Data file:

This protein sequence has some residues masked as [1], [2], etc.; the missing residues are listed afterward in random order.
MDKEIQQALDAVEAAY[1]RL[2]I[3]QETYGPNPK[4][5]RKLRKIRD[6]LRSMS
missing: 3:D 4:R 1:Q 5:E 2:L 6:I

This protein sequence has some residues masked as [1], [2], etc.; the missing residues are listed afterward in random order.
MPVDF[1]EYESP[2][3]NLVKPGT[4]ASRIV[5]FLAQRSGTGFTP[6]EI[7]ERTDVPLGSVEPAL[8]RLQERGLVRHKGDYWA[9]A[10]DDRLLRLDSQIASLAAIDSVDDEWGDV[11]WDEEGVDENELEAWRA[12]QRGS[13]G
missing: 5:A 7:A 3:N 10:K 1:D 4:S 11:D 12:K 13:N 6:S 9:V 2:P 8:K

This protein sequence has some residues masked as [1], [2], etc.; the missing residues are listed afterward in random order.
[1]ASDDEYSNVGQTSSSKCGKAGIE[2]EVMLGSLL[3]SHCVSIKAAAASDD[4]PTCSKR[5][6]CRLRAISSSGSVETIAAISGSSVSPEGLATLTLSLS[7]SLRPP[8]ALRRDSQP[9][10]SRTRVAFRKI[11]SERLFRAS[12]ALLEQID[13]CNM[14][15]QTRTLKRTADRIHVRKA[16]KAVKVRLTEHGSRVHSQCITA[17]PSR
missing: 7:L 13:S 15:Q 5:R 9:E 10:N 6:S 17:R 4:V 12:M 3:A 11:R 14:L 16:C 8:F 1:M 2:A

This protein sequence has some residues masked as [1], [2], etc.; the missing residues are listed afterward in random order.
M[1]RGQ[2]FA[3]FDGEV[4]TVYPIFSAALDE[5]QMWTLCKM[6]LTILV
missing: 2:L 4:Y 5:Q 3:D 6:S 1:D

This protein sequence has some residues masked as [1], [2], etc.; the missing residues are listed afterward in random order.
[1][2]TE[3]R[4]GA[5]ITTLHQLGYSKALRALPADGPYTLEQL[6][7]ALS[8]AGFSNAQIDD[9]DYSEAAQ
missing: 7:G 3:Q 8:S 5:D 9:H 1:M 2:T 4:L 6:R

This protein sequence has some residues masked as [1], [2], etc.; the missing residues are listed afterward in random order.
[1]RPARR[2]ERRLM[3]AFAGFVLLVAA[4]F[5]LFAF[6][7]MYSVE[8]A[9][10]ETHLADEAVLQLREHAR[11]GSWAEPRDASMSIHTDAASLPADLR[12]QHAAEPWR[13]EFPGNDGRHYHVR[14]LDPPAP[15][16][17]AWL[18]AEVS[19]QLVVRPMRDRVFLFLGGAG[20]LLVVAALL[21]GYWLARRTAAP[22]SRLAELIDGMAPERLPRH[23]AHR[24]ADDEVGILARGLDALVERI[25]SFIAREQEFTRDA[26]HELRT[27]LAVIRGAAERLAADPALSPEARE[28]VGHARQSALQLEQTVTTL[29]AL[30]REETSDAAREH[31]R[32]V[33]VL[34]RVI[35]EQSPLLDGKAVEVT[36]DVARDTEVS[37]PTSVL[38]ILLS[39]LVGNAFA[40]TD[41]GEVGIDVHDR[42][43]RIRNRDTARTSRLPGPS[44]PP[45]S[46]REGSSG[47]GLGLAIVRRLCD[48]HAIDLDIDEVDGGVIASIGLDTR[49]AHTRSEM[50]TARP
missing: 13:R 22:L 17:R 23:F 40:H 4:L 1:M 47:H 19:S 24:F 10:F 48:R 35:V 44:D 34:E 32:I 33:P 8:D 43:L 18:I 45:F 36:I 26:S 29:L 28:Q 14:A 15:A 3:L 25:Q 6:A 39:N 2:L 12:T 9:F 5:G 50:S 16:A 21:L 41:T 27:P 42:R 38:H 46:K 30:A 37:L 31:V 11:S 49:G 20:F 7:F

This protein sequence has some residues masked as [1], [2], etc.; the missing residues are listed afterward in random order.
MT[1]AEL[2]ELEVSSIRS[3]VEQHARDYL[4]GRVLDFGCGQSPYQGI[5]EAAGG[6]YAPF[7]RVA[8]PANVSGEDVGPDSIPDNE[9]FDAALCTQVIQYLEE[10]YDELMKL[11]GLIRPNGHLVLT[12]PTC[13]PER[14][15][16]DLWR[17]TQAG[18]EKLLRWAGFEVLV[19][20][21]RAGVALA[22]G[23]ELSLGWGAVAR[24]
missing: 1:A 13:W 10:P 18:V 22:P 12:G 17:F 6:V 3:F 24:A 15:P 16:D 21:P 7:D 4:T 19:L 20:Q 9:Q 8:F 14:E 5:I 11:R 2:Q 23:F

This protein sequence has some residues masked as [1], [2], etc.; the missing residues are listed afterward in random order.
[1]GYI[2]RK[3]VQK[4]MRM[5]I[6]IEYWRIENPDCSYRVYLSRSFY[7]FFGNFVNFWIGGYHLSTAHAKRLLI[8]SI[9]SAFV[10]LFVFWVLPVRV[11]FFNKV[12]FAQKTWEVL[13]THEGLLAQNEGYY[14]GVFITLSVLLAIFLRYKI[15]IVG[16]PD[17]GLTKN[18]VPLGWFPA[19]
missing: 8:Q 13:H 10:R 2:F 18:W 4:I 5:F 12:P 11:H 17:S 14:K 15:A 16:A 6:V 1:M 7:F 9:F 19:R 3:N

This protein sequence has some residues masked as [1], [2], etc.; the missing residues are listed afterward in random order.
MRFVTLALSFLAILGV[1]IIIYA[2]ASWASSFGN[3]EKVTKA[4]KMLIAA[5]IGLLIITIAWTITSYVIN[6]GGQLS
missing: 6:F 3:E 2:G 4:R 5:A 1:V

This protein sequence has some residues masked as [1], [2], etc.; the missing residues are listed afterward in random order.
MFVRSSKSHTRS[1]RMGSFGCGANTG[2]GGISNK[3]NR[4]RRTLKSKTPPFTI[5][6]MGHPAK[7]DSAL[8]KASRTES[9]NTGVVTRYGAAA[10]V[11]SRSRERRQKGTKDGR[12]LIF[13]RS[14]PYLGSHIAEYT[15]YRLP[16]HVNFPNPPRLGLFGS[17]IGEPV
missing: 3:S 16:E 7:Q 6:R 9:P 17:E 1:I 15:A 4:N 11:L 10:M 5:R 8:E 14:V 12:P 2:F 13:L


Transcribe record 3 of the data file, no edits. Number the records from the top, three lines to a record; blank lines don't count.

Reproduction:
This protein sequence has some residues masked as [1], [2], etc.; the missing residues are listed afterward in random order.
[1]ASDDEYSNVGQTSSSKCGKAGIE[2]EVMLGSLL[3]SHCVSIKAAAASDD[4]PTCSKR[5][6]CRLRAISSSGSVETIAAISGSSVSPEGLATLTLSLS[7]SLRPP[8]ALRRDSQP[9][10]SRTRVAFRKI[11]SERLFRAS[12]ALLEQID[13]CNM[14][15]QTRTLKRTADRIHVRKA[16]KAVKVRLTEHGSRVHSQCITA[17]PSR
missing: 7:L 13:S 15:Q 5:R 9:E 10:N 6:S 17:R 4:V 12:M 3:A 11:R 14:L 16:C 8:F 1:M 2:A